Your email is not valid
Recipient's email is not valid
Submit Close

Your email has been sent.

Click here to send another


Obsessed With Hollywood

Rachel Shukert’s new novel Starstruck rekindles her childhood romance with the golden age of film

Print Email
Related Content

The Jewish Brando

John Garfield, the tough, underrated Hollywood star who would have turned 100 today, embodied Jewish pride

Rachel Shukert is well known to Tablet followers as our pop culture expert, writing her Tattler column about everything from reality TV to the British royal family. She even wrote and performed an Oscar-night medley. Shukert is also the author of two memoirs: Have You No Shame? and Everything Is Going to Be Great.

In her new young-adult novel Starstruck, the first of a three-part series, Shukert focuses on pop culture, but from a historical perspective. Set in the 1930s, the Golden Age of Hollywood, the book follows three young women trying to break into the movie industry. The most shocking things in Starstruck happen off-screen, though: betrayals, unimaginable secrets, sexual misconduct, and manipulation from the studio chiefs who run the show. Tablet’s Managing Editor Wayne Hoffman sat down with Shukert to talk about her new book, her own experiences trying to break into show biz, and the changing roles of Jews in Hollywood. [Running time: 16:00.] 

Print Email

Daily rate: $2
Monthly rate: $18
Yearly rate: $180

Tablet is committed to bringing you the best, smartest, most enlightening and entertaining reporting and writing on Jewish life, all free of charge. We take pride in our community of readers, and are thrilled that you choose to engage with us in a way that is both thoughtful and thought-provoking. But the Internet, for all of its wonders, poses challenges to civilized and constructive discussion, allowing vocal—and, often, anonymous—minorities to drag it down with invective (and worse). Starting today, then, we are asking people who'd like to post comments on the site to pay a nominal fee—less a paywall than a gesture of your own commitment to the cause of great conversation. All proceeds go to helping us bring you the ambitious journalism that brought you here in the first place.

Readers can still interact with us free of charge via Facebook, Twitter, and our other social media channels, or write to us at Each week, we’ll select the best letters and publish them in a new letters to the editor feature on the Scroll.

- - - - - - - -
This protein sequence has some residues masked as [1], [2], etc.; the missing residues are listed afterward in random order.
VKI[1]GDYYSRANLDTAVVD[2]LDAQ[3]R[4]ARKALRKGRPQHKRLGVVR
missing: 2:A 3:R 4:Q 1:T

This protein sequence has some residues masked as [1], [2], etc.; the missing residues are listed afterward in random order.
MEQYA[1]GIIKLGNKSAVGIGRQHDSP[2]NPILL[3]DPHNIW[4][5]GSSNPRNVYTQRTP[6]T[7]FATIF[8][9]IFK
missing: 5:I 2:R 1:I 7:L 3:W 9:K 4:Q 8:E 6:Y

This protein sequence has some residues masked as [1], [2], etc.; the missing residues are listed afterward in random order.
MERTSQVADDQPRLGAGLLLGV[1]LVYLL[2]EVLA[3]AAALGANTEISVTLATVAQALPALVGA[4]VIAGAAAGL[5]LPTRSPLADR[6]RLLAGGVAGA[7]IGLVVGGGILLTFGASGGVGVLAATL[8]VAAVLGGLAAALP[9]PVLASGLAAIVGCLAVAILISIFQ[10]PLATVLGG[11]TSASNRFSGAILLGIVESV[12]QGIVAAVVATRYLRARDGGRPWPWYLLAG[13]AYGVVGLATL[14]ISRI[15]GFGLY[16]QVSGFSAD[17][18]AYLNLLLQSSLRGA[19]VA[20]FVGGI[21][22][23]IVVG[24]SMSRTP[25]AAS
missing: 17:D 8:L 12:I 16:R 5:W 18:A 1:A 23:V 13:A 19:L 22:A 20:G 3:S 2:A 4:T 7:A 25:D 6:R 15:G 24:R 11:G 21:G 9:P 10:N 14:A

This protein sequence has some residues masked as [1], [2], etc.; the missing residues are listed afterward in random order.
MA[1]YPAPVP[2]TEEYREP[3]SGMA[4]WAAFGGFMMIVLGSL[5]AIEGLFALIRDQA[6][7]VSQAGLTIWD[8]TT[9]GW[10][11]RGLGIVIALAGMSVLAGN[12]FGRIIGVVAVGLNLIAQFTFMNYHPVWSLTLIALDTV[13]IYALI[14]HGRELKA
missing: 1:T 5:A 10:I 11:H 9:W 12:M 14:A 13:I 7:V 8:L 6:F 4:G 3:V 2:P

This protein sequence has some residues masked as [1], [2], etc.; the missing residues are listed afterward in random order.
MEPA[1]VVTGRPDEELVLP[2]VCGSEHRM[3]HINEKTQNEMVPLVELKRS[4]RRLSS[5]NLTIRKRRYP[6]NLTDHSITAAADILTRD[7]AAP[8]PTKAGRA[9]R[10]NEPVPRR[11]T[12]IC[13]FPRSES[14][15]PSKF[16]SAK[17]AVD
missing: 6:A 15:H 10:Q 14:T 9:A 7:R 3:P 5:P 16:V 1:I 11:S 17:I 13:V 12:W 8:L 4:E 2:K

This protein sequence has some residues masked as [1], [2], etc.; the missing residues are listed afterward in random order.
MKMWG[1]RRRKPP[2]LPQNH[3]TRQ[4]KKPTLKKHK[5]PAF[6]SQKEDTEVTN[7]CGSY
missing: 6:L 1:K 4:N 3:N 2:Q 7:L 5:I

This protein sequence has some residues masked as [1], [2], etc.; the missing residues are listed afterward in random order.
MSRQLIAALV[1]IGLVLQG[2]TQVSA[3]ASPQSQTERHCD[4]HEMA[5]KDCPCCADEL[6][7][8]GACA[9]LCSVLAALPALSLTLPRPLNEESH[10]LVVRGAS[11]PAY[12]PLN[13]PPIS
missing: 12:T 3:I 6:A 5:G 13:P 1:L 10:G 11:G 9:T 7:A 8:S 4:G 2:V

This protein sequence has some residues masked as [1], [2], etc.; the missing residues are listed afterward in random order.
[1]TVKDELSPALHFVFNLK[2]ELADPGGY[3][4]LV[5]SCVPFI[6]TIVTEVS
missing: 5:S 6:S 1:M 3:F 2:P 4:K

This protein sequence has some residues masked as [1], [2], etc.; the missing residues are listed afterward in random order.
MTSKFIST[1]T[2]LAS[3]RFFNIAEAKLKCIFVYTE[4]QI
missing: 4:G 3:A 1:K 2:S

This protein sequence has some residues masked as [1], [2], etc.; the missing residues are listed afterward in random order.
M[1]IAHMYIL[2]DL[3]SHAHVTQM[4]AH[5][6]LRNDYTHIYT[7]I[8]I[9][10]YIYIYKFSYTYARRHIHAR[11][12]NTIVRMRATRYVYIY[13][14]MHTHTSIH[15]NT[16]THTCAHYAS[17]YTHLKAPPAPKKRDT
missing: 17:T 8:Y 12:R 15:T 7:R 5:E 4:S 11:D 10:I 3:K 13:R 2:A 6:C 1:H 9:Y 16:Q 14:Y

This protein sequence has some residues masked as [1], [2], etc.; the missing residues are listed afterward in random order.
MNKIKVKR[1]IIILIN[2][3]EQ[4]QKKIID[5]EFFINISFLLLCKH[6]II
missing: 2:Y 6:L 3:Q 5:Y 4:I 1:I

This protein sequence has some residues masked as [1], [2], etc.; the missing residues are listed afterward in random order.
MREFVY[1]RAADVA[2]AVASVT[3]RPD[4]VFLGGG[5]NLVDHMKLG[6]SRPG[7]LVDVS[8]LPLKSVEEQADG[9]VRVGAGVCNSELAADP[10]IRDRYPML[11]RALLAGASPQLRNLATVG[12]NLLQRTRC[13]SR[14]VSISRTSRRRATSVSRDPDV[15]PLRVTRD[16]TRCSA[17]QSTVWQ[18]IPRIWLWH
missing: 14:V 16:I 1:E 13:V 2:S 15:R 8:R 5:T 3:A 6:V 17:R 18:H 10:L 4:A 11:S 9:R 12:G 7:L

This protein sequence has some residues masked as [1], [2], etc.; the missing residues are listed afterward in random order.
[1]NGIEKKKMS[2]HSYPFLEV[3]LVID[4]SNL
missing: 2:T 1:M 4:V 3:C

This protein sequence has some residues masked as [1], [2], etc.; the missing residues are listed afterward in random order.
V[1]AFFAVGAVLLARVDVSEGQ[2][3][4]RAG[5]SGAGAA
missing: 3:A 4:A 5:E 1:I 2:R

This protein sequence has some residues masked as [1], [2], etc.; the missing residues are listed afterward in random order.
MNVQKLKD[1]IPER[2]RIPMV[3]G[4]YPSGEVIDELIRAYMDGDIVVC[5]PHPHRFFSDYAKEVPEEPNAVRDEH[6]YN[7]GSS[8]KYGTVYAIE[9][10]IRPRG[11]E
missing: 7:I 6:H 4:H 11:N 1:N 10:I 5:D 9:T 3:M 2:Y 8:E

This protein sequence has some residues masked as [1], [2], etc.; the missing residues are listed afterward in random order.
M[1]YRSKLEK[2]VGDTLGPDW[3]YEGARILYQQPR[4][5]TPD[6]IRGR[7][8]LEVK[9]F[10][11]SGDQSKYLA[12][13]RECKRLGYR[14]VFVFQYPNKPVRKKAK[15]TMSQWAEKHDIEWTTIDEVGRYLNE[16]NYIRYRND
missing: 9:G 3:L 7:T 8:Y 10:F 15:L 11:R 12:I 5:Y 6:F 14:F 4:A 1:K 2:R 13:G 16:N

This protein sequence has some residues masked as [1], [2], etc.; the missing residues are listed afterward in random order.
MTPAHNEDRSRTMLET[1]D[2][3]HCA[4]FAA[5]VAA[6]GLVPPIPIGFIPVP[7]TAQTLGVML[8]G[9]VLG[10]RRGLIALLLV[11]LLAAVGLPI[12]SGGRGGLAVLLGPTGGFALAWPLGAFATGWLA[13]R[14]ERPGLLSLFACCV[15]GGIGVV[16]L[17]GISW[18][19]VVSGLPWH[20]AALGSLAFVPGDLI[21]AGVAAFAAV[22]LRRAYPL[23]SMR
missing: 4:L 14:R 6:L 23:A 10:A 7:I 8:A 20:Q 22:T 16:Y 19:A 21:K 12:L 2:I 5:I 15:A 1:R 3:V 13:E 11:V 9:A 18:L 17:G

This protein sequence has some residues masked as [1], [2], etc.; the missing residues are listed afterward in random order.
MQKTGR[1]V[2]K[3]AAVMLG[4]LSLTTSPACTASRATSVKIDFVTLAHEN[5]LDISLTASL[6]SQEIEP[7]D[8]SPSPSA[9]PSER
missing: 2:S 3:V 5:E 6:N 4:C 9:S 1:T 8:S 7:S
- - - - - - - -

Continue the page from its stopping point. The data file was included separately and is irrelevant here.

We hope this new largely symbolic measure will help us create a more pleasant and cultivated environment for all of our readers, and, as always, we thank you deeply for your support.

Starstruck sounds great. I love stories, fiction and non-fiction, about old Hollywood.

    dizzyizzy says:

    Then I would recommend Budd Schulberg’s memoir of his childhood as a Hollywood prince. It is as interesting an expose as his great novel The Disenchanted.

    I would reccomend “the englishman’s boy” by Guy Vanderhague. It won the governor generals award in Canada and has a story line that deals with the cowboy pictures of the 30’s and the studio writers intertwined with those cowboys on the films who were also part of the cypress hill massacre where Americans jumped the border into Canada to fight the assinoiboine and black foot Indians. An excellent read and on topic with early hollywood studio politics.

The British royal family is famous for championing high street as well as designer fashion, but did not accept a package…

Maria Jones says:

British royal Prince Harry was reportedly stopped by police on his motorbike while on a date. He is said to have been taking a mystery blonde woman on his Ducati 848 across Putney Bridge. check out it


Your comment may be no longer than 2,000 characters, approximately 400 words. HTML tags are not permitted, nor are more than two URLs per comment. We reserve the right to delete inappropriate comments.

Thank You!

Thank you for subscribing to the Tablet Magazine Daily Digest.
Please tell us about you.

Obsessed With Hollywood

Rachel Shukert’s new novel Starstruck rekindles her childhood romance with the golden age of film

More on Tablet:

Obama: Denying Israel’s Right to Exist as a Jewish Homeland is Anti-Semitic

By Yair Rosenberg — The president draws a line in the sand in his latest interview